Penn State's James Franklin Mastered Marketing on National Signing Day

Andrew CoppensContributor IFebruary 6, 2014

STATE COLLEGE, PA - JANUARY 11:  James Franklin, head coach of the Penn State Nittany Lions addresses the media on January 11, 2014 at Beaver Stadium in State College, Pennsylvania.  (Photo by Justin K. Aller/Getty Images)
Justin K. Aller/Getty Images

Of all the things that happened around the Big Ten on national signing day, no one school or one coach had the day that Penn State and James Franklin had on Wednesday. No seriously, did your favorite coach bring in the marching band or go all NFL draft while the cameras were rolling? 

In this world of viral videos and 24-hour news cycles, what James Franklin did for Penn State on national signing day is immeasurably important. 

Sure, Urban Meyer pulled in another ridiculous class. Yes, Brady Hoke got one of the best players in the country to make it official. Of course, there was the drama of Malik McDowell's announcement for Michigan State and the subsequent drama of his non-signed national letter of intent, according to Tom Markowski of The Detroit News.

None of that topped the show James Franklin and Penn State put on display though. It was one part brilliant marketing and one part sending a message to everyone else in the Big Ten. 

That message was simple—Be afraid, be very afraid. 

Not that Franklin is going to come beat you up physically, but that Franklin showed the combination of his recruiting chops and Penn State's pull has formed some sort of super-recruiting weapon that is about to be unleashed upon the rest of the Big Ten.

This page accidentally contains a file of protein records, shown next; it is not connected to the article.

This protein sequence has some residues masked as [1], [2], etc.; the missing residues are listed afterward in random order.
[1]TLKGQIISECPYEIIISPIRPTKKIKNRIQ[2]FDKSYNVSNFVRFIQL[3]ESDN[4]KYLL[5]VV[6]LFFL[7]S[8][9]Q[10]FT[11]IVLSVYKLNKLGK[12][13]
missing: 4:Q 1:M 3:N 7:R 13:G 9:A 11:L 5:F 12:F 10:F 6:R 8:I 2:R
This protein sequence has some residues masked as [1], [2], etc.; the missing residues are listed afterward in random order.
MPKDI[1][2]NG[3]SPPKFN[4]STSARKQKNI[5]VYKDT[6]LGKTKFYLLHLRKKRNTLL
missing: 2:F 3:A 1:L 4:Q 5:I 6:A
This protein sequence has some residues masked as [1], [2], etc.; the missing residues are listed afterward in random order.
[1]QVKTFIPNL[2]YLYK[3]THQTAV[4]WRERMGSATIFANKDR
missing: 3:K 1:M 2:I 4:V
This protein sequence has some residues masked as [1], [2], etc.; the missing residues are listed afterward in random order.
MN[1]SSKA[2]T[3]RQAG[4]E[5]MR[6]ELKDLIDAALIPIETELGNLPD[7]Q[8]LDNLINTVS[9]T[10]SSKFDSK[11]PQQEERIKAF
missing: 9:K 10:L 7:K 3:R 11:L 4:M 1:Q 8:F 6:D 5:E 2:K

On a day where everyone should've been talking about what happened in Columbus, Ohio, Franklin managed to shine some of that national spotlight on his own class—a class that was ranked third in the Big Ten by 247sports

That's mastering the skill of marketing. Getting people to stop talking about Urban Meyer on national outlets like ESPN and Fox Sports 1 and start talking about a program who's been asleep for years on national signing day is impressive. 

More importantly, Franklin recognizes how to make sure what is happening encompasses as much of Penn State as it does just his football program. 

When you get the marching band showing up to celebrate kids faxing (have they ever heard of click and send pdf's) in national letters of intent, you've just created a chance for people to remember you. 

When you step up to a podium and announce each signing as if they just were picked in the NFL draft, cameras can't help but be transfixed on you. Have your daughters get in on the act and it's instant gold. 

Most importantly, it wasn't just James Franklin, the man, taking center stage. Everything done was about Penn State, the program. 

Top it all off with a giant party that night to not only celebrate but give the fans insight on each player and there is the perfect way to cap off an introduction to the Penn State family. 

Franklin showed on Wednesday that he knows a good opportunity to self-promote when he sees one, but more importantly, he knows when to change that in to being all about the Nittany Lion logo on his chest. 

With all the negativity that has surrounded the Penn State program for the last few years, Franklin's national signing day party showed that Penn State could indeed get back to having fun with its football program once again. 

After all, football is just a game and it should be fun. 

So, while every recruiting expert was fawning over the haul from Ohio State, or the drama over Malik McDowell and Michigan State—it was Penn State stealing the headlines and making people buzz on social media and around the water coolers at work. 

Make no mistake about it, this isn't the Joe Paterno or Bill O'Brien era's at Penn State. James Franklin had a message for the Penn State family, telling them its OK to have fun with football again. He also had a message for others, too. 

To the rest of the Big Ten, Franklin said it loud and proud: Step your game up. 


*Andy Coppens is the Big Ten lead writer. You can follow him on Twitter: @ andycoppens.